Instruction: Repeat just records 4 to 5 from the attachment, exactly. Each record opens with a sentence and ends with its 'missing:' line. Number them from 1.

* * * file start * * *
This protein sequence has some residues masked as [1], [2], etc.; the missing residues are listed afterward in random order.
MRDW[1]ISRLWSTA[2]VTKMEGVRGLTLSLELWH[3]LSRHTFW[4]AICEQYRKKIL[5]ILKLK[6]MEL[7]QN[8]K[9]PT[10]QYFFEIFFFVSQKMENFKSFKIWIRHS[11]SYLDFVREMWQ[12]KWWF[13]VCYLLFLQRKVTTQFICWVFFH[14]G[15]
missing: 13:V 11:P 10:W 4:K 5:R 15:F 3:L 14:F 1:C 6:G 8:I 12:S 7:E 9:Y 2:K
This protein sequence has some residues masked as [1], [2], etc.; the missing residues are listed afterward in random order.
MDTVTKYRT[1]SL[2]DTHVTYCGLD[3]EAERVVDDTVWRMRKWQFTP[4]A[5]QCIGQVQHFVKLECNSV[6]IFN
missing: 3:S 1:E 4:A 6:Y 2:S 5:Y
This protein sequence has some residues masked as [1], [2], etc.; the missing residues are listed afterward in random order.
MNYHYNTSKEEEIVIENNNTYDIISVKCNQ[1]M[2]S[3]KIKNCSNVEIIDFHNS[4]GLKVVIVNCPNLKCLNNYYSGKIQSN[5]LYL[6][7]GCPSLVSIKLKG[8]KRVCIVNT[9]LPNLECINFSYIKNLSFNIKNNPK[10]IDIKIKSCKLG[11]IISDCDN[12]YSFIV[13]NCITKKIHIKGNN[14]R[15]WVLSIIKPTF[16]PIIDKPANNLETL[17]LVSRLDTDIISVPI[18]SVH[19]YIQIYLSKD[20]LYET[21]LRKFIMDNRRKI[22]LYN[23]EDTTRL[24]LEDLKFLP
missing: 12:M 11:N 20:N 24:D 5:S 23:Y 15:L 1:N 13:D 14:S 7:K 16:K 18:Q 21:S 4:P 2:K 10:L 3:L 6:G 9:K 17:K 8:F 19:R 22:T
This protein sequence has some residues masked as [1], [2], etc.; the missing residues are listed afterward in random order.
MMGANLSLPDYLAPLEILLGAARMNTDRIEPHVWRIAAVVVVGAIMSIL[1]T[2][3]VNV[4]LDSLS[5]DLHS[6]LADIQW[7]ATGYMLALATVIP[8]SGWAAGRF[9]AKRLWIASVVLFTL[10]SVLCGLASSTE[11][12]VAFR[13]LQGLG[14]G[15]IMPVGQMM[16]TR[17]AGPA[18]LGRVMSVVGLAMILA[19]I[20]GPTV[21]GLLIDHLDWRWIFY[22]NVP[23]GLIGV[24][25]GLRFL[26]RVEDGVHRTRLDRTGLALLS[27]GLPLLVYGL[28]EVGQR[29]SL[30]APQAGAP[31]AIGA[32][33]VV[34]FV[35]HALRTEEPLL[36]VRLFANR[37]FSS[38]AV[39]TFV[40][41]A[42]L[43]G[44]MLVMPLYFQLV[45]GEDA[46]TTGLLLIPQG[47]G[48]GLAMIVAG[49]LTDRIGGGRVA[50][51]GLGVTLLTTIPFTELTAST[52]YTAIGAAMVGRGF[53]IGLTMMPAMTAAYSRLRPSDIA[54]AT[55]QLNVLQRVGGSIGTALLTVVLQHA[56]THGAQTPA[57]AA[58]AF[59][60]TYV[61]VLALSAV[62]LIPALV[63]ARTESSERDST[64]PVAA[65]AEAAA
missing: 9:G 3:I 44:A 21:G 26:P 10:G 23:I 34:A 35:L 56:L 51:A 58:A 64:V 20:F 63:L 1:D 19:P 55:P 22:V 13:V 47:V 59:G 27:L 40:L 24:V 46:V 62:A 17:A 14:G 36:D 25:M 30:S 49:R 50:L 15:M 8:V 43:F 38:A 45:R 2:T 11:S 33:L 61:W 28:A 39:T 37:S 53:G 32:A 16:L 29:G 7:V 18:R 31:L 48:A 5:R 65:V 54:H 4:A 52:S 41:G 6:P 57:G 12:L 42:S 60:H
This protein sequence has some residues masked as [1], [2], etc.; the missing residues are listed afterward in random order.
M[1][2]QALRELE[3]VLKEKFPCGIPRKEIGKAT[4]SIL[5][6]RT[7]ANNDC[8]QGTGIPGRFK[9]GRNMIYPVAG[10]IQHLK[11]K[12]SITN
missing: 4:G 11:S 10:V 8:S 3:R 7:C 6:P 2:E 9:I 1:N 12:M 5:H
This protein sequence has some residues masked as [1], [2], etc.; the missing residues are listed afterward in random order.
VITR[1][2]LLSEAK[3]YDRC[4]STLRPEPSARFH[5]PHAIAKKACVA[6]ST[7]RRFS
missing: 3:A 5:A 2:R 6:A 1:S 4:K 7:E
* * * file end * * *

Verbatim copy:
This protein sequence has some residues masked as [1], [2], etc.; the missing residues are listed afterward in random order.
MMGANLSLPDYLAPLEILLGAARMNTDRIEPHVWRIAAVVVVGAIMSIL[1]T[2][3]VNV[4]LDSLS[5]DLHS[6]LADIQW[7]ATGYMLALATVIP[8]SGWAAGRF[9]AKRLWIASVVLFTL[10]SVLCGLASSTE[11][12]VAFR[13]LQGLG[14]G[15]IMPVGQMM[16]TR[17]AGPA[18]LGRVMSVVGLAMILA[19]I[20]GPTV[21]GLLIDHLDWRWIFY[22]NVP[23]GLIGV[24][25]GLRFL[26]RVEDGVHRTRLDRTGLALLS[27]GLPLLVYGL[28]EVGQR[29]SL[30]APQAGAP[31]AIGA[32][33]VV[34]FV[35]HALRTEEPLL[36]VRLFANR[37]FSS[38]AV[39]TFV[40][41]A[42]L[43]G[44]MLVMPLYFQLV[45]GEDA[46]TTGLLLIPQG[47]G[48]GLAMIVAG[49]LTDRIGGGRVA[50][51]GLGVTLLTTIPFTELTAST[52]YTAIGAAMVGRGF[53]IGLTMMPAMTAAYSRLRPSDIA[54]AT[55]QLNVLQRVGGSIGTALLTVVLQHA[56]THGAQTPA[57]AA[58]AF[59][60]TYV[61]VLALSAV[62]LIPALV[63]ARTESSERDST[64]PVAA[65]AEAAA
missing: 9:G 3:I 44:A 21:G 26:P 10:G 23:I 34:A 35:L 56:L 51:A 58:A 64:V 20:F 63:L 1:D 19:P 55:P 22:V 13:V 47:V 59:G 27:L 40:L 24:V 46:V 62:A 17:A 14:G 36:D 25:M 30:S 49:R 50:L 15:M 8:V 43:F 38:A 45:R 2:T 11:S 33:L 61:W 28:A 39:T 37:S 53:G 32:A 16:L 29:G 7:V 18:R 31:L 48:A 5:R 65:V 54:H 4:A 52:S 41:G 6:P 57:G 12:L 42:S 60:H
This protein sequence has some residues masked as [1], [2], etc.; the missing residues are listed afterward in random order.
M[1][2]QALRELE[3]VLKEKFPCGIPRKEIGKAT[4]SIL[5][6]RT[7]ANNDC[8]QGTGIPGRFK[9]GRNMIYPVAG[10]IQHLK[11]K[12]SITN
missing: 4:G 11:S 10:V 8:S 3:R 7:C 6:P 2:E 9:I 1:N 12:M 5:H